This is a wild savage approach to hard rock blues combining vicious jungle rock rhythm with very tight and lightening fast rhythm and lead progressions with a base that goes right inside of you. The vocals are wild and insane yet loving and caressing. The sound that these four cats put out is so fantastic that you won’t be able to turn it off. This is a new sound, a sound as wild and free as the Climax itself. For the Climax is made up of four rebellious wild fanatical musicians who literally go insane on stage, causing riots at every performance. People are going all the way with the Blues Climax. If you like hard rock music then you will love the Blues Climax.

– Albert Freeman ~ Penetration Publishing Company

Alan Franklin Explosion Billboard 1971, July 24The LP was chosen as Album of the Week in a small ad featuring “Brite Star’s Pick Hits”, run by a Nashville promotion company that was probably paid for the endorsement.

Alan Franklin’s first LP was called simply Blues Climax, recorded about 1968. The musicians are only Alan Franklin on guitar and vocals and Ray Vaughn on drums. It was released with red Horne labels, J.C. 333-7. Three of songs on this first would appear on the second LP in somewhat more polished versions. This earlier version of “Piece of My Heart” is so amazingly raw and crude, with great Bo Diddley type rhythm guitar playing:

His next LP seems to be titled Alan Roy Franklin released sometime in the 1970s. I haven’t heard any of it, nor his 1980 LP, Come Home Baby, credited to The Alan Franklin Explosion. This last one has a cover that has to be seen to be believed: Alan reclines on a bed, long-haired and shirtless, a jug of wine, copy of High Times, some cash and what looks to be a bong next to him on the red velour sheet.

Alan Franklin Explosion Blues Climax Horne 45 Bye Bye Baby

The Statics

Statics JB Leeander 45 Again and AgainThe Statics are an obscure band from the St. Louis, Missouri area. In the spring of 1968 they cut their only single. “Again and Again” veers from a slow start to a hurried pace and back again, with some very gloomy organ playing and frantic drumming.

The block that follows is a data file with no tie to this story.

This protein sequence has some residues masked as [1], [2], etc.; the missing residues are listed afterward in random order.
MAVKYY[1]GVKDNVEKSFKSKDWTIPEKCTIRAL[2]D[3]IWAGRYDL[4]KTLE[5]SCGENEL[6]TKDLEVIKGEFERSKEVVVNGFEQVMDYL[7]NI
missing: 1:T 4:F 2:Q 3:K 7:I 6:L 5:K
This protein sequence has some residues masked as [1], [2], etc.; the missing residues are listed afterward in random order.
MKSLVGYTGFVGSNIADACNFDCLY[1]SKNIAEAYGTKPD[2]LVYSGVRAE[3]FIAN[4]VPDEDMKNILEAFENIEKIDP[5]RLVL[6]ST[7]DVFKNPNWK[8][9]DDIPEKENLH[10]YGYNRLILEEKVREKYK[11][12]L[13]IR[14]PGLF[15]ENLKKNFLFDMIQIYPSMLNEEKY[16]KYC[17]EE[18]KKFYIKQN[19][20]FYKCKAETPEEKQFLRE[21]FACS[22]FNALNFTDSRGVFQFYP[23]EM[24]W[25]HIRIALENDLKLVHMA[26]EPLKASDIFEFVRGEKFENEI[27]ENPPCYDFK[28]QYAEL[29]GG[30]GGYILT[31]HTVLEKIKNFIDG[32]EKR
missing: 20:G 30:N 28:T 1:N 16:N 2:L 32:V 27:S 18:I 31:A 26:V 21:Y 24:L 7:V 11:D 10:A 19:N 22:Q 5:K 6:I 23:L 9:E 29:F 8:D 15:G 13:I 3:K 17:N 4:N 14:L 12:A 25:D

The Library of Congress catalog shows it was copyrighted in April, 1968 as simply “Again”, featuring words by Lanny McCormick and music by Bob Gleitze, who seems to have signed my copy of the 45.

Statics JB Leeander 45 I Can't Hold It Back
The designated A-side was “I Can’t Hold It Back”, a sedate ballad also written by McCormick and Gleitze, but this side suffers from a constant high-pitched sound throughout the song.

Produced by Albert Gleitze, and with a credit to Leeander Productions at 2335 Weaton in the Hanley Hills section of St. Louis, a little north of Washington University. Seems to be the only release on the JB Leeander label.

The band had one further copyright for a song called “You Didn’t Believe Me”, again by McCormick and Gleitze, and submitted by Mark Schieferle in November 1968.

The Original Sinners

Original Sinners Discotech 45 You'll Never Know (What Love Is All About)The Original Sinners formed at Yale University in New Haven. Robert Brentson Smith wrote “You’ll Never Know (What Love Is All About)”, which borrows the opening riff of the Stones’ “Empty Heart” for an archetypal garage single, with put-down lyrics, good harmony vocals, harp and a guitar break.

Brent Smith and Stew Metz wrote the stomping, bluesy “(Any Time You Need Me) I’ll Be Home”, freshened like the flip by good harmonies and balance in rhythm & lead guitar.

Original Sinners Discotech 45 (Anytime You Need Me) I'll Be HomeBoth songs were copyrighted in April of 1966 with Cowardly Lion Music BMI. Produced by Bass & Reiser, it was released in May, 1966 on Discotech DTR-1001 (stamped Columbia custom pressing code ZTSP 122156/7 – 1A).

There’s no link between this Discotech label and the Ohio label that had cool releases by the Nomads and others.

The Bristols on Audio Dynamics

Bristols Cash Box Record Reviews 1967 August 26The Bristols have a 45 well-known among soul collectors, “(Go Away) With a Girl Like Her” / “Where Am I Going”. Cash Box gave it a positive review in August, 1967.

According to a youtube comment from band member Dale Monette: